Sixty per cent of people in the voluntary sector and local government think that the government's big society is a good thing in principle - but 65 per cent do not have a good understanding of what it is.
They make up for this, however, by filling in the gaps themselves. Forty-eight per cent think the main element of the big society is "more social action among citizens".
Offered five possible views of the big society, 32 per cent of respondents say it is achievable in some communities but not others, 25 per cent say it is achievable, and 22 per cent say it is part of an ideological attempt to shrink the state.
But respondents think that the three biggest barriers to achieving it are public spending cuts (51 per cent), a lack of agreement among local partners (48 per cent) and a lack of appetite among communities and citizens (44 per cent).
The survey was designed to test attitudes to the big society among staff in local authorities and the voluntary sector, who will be at the forefront of the big society agenda of stimulating community action and redesigning public services.
It reveals differences in attitude between the sector and the two groupings of local authorities - county, district and unitary councils, and town and parish councils. Thirty-three per cent of sector respondents, for example, think the big society will never become established, compared with 21 per cent in principal councils and 22 per cent in town and parish councils.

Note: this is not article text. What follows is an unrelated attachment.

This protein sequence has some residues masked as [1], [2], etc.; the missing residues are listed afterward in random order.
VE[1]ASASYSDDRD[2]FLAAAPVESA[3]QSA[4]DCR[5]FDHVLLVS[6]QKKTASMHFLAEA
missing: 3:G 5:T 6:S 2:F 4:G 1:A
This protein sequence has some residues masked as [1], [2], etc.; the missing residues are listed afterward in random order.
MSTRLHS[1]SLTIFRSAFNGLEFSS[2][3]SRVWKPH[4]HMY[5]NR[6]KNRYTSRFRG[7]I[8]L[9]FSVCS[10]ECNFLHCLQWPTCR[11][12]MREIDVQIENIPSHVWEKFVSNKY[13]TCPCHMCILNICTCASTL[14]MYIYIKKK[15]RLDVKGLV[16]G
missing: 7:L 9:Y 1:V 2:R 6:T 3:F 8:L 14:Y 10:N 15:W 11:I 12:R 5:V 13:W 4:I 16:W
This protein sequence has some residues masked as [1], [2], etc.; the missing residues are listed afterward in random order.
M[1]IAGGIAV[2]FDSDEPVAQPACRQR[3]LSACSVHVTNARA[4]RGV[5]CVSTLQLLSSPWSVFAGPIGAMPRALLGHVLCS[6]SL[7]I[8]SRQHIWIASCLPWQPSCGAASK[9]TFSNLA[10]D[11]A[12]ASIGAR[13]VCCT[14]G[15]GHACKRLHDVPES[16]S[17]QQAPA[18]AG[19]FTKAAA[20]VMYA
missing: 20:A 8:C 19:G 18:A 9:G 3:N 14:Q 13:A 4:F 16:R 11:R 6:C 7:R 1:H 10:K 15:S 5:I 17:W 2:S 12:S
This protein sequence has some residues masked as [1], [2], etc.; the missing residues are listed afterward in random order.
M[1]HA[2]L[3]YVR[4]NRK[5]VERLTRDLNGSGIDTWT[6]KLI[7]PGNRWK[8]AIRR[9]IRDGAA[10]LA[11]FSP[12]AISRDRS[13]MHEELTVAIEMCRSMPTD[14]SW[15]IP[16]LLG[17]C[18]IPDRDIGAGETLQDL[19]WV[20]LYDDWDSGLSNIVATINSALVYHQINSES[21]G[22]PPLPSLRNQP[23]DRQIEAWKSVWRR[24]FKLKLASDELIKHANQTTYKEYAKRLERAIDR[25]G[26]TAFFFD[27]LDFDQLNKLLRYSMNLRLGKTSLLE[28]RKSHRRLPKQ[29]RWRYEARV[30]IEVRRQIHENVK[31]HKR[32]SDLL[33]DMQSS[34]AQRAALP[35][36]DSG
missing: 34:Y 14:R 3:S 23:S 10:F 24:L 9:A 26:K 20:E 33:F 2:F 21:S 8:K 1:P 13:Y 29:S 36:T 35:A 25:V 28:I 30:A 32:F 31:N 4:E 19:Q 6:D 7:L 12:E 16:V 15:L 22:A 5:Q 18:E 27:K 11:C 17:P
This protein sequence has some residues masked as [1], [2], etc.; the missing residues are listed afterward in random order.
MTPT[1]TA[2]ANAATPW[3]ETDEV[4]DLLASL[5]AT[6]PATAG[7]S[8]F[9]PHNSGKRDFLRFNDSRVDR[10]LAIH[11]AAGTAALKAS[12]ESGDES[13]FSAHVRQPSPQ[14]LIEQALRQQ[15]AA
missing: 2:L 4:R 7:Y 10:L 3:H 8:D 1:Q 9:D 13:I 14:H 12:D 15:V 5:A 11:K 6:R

Only 11 per cent of sector respondents think the biggest single effect for their organisation will be "an opportunity to establish stronger communities", compared with 21 and 27 per cent for principal, and town and parish councils.
- Online responses were invited between 23 September and 8 October from readers of both magazines. Nearly 1,200 people took part - 344 from voluntary organisations, 342 from principal councils, 369 from town and parish councils, and 142 who did not identify their organisations.
- See the full results
- Read a selection of comments made by responses